By Akhil Shahani
Have you done any of the following in the last year?
1. Completed your child’s school project for her?
2. Ensured that each hour of your child’s day is involved in a useful activity?
3. Discussed your child’s test scores with other parents?
If you’ve replied “yes” to any of the above, you may be a helicopter parent. This is a term applied to parents who constantly “hover over” their child and are deeply involved in each aspect of their education, extra-curricular activities and free time.
Interestingly, this is a recent phenomenon. Many of us growing up in the 1980s and 1990s don’t remember our parents being as deeply involved in our lives as some of us are today with our kids. We were given lots of free time to play with our friends and there was less pressure on getting high marks in school. Surprisingly, in spite of this “neglect”, many of us grew up to have happy and successful lives.
So, why do parents these days feel the need to be more in control of their children’s lives? Mainly because there is the general feeling that kids nowadays face more competition to get into the ‘right’ college and get the ‘right’ job than two decades ago. This fear is exploited by many private education companies, like tuition classes, hobby classes, education technology vendors, etc, that make you feel that you are a bad parent unless you make your child get at least 96 per cent in their class 6 exams, while simultaneously being the captain of their junior football team and an under-12 Junior Chess grandmaster! Of course, they are happy to sell you their services to make that happen. The problem is that being a helicopter parent often sets up your child for failure in the long term.
Why is that?
Scientific research over the last decade has discovered the three main characteristics developed in childhood that help people succeed later in life. These are Grit, Curiosity and a Growth Mindset.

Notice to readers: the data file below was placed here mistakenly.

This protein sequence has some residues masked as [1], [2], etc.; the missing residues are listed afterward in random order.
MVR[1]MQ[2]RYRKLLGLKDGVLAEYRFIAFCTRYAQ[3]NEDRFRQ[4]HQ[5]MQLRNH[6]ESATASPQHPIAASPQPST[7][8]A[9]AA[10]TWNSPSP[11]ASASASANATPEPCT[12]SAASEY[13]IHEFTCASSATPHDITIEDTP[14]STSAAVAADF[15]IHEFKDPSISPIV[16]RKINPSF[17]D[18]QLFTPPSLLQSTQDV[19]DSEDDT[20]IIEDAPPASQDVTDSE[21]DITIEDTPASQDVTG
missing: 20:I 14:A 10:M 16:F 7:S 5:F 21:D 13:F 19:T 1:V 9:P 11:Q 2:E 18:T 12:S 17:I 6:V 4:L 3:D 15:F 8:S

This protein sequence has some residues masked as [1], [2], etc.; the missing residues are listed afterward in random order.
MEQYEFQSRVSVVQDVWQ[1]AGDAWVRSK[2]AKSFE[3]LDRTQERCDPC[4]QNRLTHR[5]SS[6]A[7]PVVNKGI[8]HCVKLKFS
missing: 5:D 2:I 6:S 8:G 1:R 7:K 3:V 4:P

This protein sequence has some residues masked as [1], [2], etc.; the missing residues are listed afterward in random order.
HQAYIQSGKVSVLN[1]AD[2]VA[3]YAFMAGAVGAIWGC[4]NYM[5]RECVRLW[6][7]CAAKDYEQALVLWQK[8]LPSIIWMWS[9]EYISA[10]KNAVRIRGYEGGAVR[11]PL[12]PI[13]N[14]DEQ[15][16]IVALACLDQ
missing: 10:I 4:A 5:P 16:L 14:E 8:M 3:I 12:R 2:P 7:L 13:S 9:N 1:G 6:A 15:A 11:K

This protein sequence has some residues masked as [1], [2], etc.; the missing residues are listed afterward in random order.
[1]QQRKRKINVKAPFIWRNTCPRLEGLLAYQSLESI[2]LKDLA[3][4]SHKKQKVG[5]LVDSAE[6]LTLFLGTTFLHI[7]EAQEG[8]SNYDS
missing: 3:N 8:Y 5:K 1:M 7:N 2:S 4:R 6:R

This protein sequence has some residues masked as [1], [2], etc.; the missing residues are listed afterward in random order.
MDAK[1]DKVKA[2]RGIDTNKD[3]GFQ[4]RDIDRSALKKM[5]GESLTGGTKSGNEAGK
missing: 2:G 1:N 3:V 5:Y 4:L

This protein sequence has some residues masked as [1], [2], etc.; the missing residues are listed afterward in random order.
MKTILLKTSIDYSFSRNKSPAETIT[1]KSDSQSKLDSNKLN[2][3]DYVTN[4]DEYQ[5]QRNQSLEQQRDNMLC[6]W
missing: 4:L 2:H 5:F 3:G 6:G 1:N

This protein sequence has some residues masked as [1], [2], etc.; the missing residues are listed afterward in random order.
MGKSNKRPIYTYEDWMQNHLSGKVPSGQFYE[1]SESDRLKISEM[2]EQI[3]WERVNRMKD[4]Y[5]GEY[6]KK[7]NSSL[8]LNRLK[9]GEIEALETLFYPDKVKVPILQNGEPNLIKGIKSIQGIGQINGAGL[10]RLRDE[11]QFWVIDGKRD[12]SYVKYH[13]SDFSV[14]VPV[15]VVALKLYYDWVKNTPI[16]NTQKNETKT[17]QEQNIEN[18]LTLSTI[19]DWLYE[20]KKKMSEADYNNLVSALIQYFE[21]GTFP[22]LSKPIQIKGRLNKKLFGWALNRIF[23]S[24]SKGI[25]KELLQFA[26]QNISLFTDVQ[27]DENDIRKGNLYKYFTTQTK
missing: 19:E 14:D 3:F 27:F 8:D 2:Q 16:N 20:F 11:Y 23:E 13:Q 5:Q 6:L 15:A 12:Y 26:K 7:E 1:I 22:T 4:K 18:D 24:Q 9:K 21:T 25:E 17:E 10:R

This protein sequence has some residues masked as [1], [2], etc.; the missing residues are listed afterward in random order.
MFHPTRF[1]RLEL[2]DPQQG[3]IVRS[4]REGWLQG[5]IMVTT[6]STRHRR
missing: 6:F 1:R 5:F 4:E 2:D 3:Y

Life constantly makes you face challenges that cause you to fail. A high level of grit (or persistence), allows you to get up from your failure and keep trying until you overcome these challenges. It’s well-known that facing repeated failure is the only path to success. People without grit tend to give up too quickly and are content to stay where they are.
Change is constant in our lives. New technologies and competitors keep disrupting the market forcing people to adapt to survive. The ones that do well in this environment are those who are willing to constantly learn new skills and knowledge to deal with these changes. This requires a person to have a healthy level of curiosity, that makes them keep learning lifelong.
Building grit and curiosity requires stepping away from a ‘fixed mindset’ developing what is called a ‘growth mindset’. A fixed mindset is when you believe your intelligence and capabilities are fixed for life. For example, you could say “I am bad at maths, so I can never build a career in finance”. A growth mindset on the other hand, is when you realise that all your capabilities can be developed with hard work and focus. For example, “I currently find maths difficult, but I want to build a career in finance. So, I will take some online courses to help me develop my maths skills.”
A helicopter parent limits the development of these characteristics in their child. Constantly shielding your child from failing, prevents her from developing the grit needed to face problems and overcoming them herself. Not letting your child daydream, play or explore the outside environment limits her joy of discovering new things by herself and stunts her curiosity levels. Telling your child that she is not good at doing something and to try something else gives her a fixed mindset, rather than a growth mindset. Many children of helicopter parents grow up to have higher levels of anxiety, poorer coping skills and may also be more prone to depression.
So how can you prevent yourself from becoming a helicopter parent?
The most important thing is to let your child be. Give her lots of free time after studies for unstructured playing with friends. Take her to bookshops and museums to explore her interests. Let her play sports with no expectation of winning trophies. Give her responsibilities to complete specific household chores for the family. Give them a lot of encouragement but leave them to face their own challenges.
Remember that you want your child to ultimately grow up to be happy and successful. Help them do so through love and not fear.
(The writer is Managing Director, The Shahani Group.)
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